The greatest, most obvious way to show that you have undergone illumination/glorification is that you are free from the fear of death. Therefore, many martyrs, who have had no great theological insight, no great feats, are considered Saints. Freedom from the fear of death is proof that you are either in illumination or glorification, unless you are just crazy or something… This would also be the reason that the Church put the reigns on those who were anxious to be martyred, the cult of martyrs. This wasn’t a sign of freedom from fear but some sort of fanaticism. And also why the Church put long penances on those who had “caved” during persecution by restricting the cup from them – they had shown that they “didn’t get it”. The illumination that they had been given in baptism had been lost or for some other reason, it didn’t exist – therefore no partaking of the Body and Blood of the Lord.

      So, because we have the Apostolic witness, the witness of Saints, the witness of the Spirit in the consensus, and we are still making Saints today – we have all we need, thank God!

    1. God bless you! Sorry, dinosaur that I am, I don’t know what “millennial telephone” is. The term “apostolic succession” (not used in the article) usually refers to a succession of grace/ teaching on the part of the Church’s bishops.

  2. To my knowledge, to the extent that a person is in the state of illumination or glorification, this person is authoritative. A prophet, any person cured, a Saint – is a person who was in a state of illumination or glorification. I think there has to be a difference when a Saint is pontificating, just kidding, speculating over the natural realm and when they speak out of a direct experience of seeing. How do we know the difference if we ourselves are unillumined? I think there are several ways to go about this but there is something self-authenticating about the truth, we get relics as a testament to the reality of an illumined Saint, we get coherence eventually – a homeostasis that is satisfying, compelling, authenticated, persuasive. All knowledge is empirical, subjective, and objective at the same time. On the subjective level we get a kind of authentication, on the empirical level martyrs, miracles, relics, on the objective level we get truths we cannot live without realizing our whole world to dead-end if you play out the alternatives – then there is a deeper/transcendent? level of empiricism where we see God in His energies and words cannot do any justice when describing the experience, the subjective/objective/empirical being all at play but surpassed.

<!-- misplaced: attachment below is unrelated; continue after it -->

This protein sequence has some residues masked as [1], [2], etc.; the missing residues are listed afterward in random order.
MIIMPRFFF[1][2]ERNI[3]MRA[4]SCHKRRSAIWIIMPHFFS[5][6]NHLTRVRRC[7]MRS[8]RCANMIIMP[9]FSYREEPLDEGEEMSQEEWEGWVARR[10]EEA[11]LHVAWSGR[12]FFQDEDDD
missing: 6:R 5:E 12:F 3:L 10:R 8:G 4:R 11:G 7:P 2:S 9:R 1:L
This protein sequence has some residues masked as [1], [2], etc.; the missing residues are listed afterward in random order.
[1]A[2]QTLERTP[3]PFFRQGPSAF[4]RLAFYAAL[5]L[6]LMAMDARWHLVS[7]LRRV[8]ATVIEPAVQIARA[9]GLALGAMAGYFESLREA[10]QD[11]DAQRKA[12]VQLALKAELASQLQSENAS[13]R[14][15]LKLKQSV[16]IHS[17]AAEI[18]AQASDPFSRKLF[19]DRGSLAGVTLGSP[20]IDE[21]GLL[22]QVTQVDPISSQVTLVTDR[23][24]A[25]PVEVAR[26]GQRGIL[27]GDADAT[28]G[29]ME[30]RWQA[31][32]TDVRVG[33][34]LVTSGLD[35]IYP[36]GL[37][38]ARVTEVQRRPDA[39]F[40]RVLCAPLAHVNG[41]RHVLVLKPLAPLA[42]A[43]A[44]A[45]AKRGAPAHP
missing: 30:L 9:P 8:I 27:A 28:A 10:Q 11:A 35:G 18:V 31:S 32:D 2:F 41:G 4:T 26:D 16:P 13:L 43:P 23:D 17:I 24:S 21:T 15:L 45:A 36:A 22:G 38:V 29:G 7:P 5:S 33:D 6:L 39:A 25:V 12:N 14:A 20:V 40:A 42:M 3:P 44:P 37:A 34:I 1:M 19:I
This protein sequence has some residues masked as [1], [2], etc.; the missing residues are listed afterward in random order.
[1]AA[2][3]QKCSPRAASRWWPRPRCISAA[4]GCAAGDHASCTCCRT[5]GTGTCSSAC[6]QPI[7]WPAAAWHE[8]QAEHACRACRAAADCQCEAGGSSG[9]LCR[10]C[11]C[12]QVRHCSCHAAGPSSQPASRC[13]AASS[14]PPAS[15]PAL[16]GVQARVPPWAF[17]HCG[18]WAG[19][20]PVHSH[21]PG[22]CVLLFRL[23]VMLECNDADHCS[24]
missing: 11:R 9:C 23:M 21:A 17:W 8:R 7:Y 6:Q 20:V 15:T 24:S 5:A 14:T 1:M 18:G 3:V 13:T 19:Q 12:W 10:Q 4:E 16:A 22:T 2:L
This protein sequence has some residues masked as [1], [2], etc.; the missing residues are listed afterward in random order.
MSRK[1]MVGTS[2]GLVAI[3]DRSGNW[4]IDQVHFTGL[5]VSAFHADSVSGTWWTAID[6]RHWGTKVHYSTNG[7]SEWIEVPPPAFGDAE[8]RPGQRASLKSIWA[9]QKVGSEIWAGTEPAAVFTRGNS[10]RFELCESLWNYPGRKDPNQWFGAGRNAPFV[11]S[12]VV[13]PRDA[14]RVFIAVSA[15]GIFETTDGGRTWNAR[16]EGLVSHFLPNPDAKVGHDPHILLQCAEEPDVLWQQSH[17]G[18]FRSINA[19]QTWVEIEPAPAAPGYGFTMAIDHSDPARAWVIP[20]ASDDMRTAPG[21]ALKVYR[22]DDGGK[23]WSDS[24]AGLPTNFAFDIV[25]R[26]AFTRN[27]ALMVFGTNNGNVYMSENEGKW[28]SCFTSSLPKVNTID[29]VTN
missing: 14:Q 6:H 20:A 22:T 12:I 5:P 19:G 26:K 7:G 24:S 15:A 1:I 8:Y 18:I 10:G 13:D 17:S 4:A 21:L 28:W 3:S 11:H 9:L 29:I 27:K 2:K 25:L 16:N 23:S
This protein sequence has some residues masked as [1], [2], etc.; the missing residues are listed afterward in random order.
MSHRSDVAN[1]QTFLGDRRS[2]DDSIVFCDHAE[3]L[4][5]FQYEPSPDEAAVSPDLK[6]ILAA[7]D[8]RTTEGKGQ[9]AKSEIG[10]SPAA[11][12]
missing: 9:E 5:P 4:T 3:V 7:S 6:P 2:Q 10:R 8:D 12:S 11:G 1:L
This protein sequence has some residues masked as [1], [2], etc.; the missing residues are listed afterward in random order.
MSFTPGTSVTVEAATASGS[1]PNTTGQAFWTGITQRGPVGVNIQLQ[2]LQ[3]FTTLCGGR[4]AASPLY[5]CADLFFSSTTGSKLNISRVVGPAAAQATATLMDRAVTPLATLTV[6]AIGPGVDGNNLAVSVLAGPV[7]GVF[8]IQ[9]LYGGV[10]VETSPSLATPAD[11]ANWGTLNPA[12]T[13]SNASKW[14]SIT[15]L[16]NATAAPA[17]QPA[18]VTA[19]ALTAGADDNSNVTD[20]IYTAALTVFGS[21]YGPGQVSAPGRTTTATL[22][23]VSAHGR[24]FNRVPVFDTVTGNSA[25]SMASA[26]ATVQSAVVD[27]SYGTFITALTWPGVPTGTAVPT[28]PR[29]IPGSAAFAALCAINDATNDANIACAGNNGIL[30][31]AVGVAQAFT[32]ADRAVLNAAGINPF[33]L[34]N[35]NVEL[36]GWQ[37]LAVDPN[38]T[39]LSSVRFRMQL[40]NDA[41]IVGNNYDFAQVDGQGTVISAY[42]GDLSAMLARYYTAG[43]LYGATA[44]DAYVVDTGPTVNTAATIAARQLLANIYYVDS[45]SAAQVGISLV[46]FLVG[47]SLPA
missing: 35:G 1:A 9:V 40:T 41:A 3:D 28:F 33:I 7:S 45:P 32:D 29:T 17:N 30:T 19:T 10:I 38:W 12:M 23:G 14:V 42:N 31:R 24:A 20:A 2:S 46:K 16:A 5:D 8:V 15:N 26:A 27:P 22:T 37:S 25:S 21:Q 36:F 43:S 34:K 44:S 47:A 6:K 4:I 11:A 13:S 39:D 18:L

So, the real question to me is an epistemological one. How do we know when Saints were or were not speaking in accordance to the Scriptures, to reality, to God’s intention for us in terms of knowledge? The Protestant would answer that Scripture is our epistemological starting point, at least in some schools of thought whether you are an evidentialist or a presuppositionalist. But it seems to me that an Orthodox Christian would start with the experience of God. This would not lead to subjectivism because there are ways to test a Prophet. False prophets get stoned, false teachers eventually get anathematized, false teachings get called out and all because they contradict the vision of God in His energy. The experience of God would not be pure empiricism because there is a subjective experience. And God all the while would be the Objective Reality (and then we could go on to negate and say God is beyond reality and so forth). So for a Protestant with their view of inspiration that God’s words are what Scripture is through the Prophetic medium, and from there we have a basis for knowledge – keeping Scripture as an ultimate authority and automatically negating others – all the while ignoring the impossibility of anyone being truly able on their own – especially with no belief in illumination/glorification – imagines the Bible’s words, as God’s words, to be self-authenticating. I remembering arguing with Catholics when I was Reformed that if nature is self-authenticating in that in leaves no one with any valid reason for rejecting that God is, then Scripture would do the same thing. But this can only be true if we know we are reading the Scripture’s through the same lens as the writers – therefore their reading is subjective much of the time since it has been proven that their theology is based on false presuppositions inconsistent with the writers of Scripture, they really just synthesize the Bible with false presuppositions most of the time.

    Worse though is when Protestants after doing a hack-job on the Bible treat it as merely human words about God but bearing little to no relation even analogically to God’s mind. They too with no belief in deification fare no better in terms of being cured.

    One of the great glories of Orthodoxy to me is that in terms of soteriology – and shouldn’t this trump other discussions between the Fathers – the mind of those illumined is preserved and modern discoveries confirm we’re still in the same vein, literally, as those before us. Therefore, we can actually by the grace of God, get on track for theosis.